What will 2023 be like for... investments?

Published on: 21 December 2022

Historic labor market tightness, sharply fluctuating stock prices and inflation reaching into the double digits. 2022 has been quite an eventful year economically. But what will 2023 bring us? In this series, Charles Kalshoven, macroeconomist and senior strategist at APG, explains what we can expect next year in terms of our purchasing power, the labor market and the housing market, among other things. Today part 4 (final): What 2023 will be like for investments?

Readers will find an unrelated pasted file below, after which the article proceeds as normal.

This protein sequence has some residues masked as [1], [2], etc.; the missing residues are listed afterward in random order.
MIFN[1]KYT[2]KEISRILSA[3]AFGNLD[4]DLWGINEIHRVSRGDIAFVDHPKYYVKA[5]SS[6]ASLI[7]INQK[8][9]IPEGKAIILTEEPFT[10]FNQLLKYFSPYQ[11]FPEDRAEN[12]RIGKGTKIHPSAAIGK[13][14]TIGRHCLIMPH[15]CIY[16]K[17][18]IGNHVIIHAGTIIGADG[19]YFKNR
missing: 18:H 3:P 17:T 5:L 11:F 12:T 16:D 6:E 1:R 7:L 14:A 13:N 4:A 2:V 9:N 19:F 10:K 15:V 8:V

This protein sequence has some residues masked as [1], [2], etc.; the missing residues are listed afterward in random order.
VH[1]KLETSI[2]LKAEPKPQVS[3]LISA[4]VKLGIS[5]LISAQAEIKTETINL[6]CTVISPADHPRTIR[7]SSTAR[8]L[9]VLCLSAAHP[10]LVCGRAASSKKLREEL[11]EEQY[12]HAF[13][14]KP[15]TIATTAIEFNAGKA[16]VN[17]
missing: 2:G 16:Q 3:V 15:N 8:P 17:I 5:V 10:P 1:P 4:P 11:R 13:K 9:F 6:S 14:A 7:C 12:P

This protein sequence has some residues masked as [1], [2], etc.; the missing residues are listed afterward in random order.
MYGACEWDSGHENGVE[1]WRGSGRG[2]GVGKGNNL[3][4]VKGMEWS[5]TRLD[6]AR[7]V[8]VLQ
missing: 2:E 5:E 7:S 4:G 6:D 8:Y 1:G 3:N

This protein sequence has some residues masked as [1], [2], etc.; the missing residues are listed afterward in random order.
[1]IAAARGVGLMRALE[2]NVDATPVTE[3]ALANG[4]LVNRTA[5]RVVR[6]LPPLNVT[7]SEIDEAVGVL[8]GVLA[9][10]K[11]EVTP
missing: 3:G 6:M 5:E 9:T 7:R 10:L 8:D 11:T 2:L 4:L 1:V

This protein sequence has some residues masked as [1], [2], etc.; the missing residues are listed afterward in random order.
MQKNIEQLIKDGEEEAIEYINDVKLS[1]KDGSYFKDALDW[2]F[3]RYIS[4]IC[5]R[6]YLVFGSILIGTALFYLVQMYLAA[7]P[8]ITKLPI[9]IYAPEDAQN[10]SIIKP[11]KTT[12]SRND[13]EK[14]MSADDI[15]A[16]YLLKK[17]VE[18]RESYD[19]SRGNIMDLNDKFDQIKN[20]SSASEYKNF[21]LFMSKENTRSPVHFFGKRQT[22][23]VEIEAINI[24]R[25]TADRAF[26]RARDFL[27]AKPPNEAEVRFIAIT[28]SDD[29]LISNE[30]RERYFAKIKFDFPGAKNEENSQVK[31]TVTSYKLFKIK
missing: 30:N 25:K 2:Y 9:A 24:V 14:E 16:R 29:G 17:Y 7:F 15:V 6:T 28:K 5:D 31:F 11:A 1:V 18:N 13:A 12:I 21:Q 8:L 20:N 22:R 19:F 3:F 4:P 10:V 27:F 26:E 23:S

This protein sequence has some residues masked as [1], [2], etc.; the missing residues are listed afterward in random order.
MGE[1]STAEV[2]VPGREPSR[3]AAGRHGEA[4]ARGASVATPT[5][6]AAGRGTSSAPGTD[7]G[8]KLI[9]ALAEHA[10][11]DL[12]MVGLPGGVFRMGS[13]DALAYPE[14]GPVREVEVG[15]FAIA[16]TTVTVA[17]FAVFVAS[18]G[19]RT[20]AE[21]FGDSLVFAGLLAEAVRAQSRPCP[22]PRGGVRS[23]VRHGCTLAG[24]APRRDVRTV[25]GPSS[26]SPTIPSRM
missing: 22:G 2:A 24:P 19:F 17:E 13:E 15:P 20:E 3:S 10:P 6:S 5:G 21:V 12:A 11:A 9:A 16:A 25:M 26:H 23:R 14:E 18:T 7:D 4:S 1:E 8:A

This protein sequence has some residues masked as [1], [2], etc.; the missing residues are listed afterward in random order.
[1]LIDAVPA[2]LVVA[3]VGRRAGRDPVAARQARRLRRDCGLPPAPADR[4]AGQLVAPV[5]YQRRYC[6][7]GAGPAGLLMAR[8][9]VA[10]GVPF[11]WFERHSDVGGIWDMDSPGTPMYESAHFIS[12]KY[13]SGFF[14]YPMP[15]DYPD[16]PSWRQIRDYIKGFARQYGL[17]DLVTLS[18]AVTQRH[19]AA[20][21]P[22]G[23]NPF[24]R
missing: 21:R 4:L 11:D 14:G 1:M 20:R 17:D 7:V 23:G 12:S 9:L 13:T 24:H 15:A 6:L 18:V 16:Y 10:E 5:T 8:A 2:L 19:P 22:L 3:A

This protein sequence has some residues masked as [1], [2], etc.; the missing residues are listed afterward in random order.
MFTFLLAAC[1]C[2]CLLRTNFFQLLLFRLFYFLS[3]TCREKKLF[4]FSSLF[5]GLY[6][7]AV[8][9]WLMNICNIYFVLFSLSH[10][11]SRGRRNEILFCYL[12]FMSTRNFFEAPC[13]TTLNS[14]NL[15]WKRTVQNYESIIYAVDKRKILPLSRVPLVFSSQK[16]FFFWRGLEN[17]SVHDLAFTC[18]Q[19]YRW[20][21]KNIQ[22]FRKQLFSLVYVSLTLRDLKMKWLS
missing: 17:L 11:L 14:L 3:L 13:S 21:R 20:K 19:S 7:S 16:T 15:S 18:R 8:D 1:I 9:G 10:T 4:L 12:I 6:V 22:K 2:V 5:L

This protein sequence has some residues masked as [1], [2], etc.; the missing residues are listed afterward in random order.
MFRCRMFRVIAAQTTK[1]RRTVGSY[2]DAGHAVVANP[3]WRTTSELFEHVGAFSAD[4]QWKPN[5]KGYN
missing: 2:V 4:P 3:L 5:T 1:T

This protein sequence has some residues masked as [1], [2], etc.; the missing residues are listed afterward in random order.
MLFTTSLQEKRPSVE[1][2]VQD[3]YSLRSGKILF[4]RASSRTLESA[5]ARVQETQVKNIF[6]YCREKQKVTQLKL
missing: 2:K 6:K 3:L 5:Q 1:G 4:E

Kalshoven does not want us to call this investment advice. That would have to be tailored to someone’s individual situation, which is not possible in an interview. But he can talk about possible changes in the world of investing. This year, for example, both stocks and bonds went down. “In a traditional portfolio, which is split between stocks and bonds, the idea is that when the economy is bad the bonds will do well.” That did not hold true this year, as central banks sought to combat unexpected inflation and raised interest rates. “That is directly bad for the value of bonds and indirectly bad for equities, as growth expectations decline.”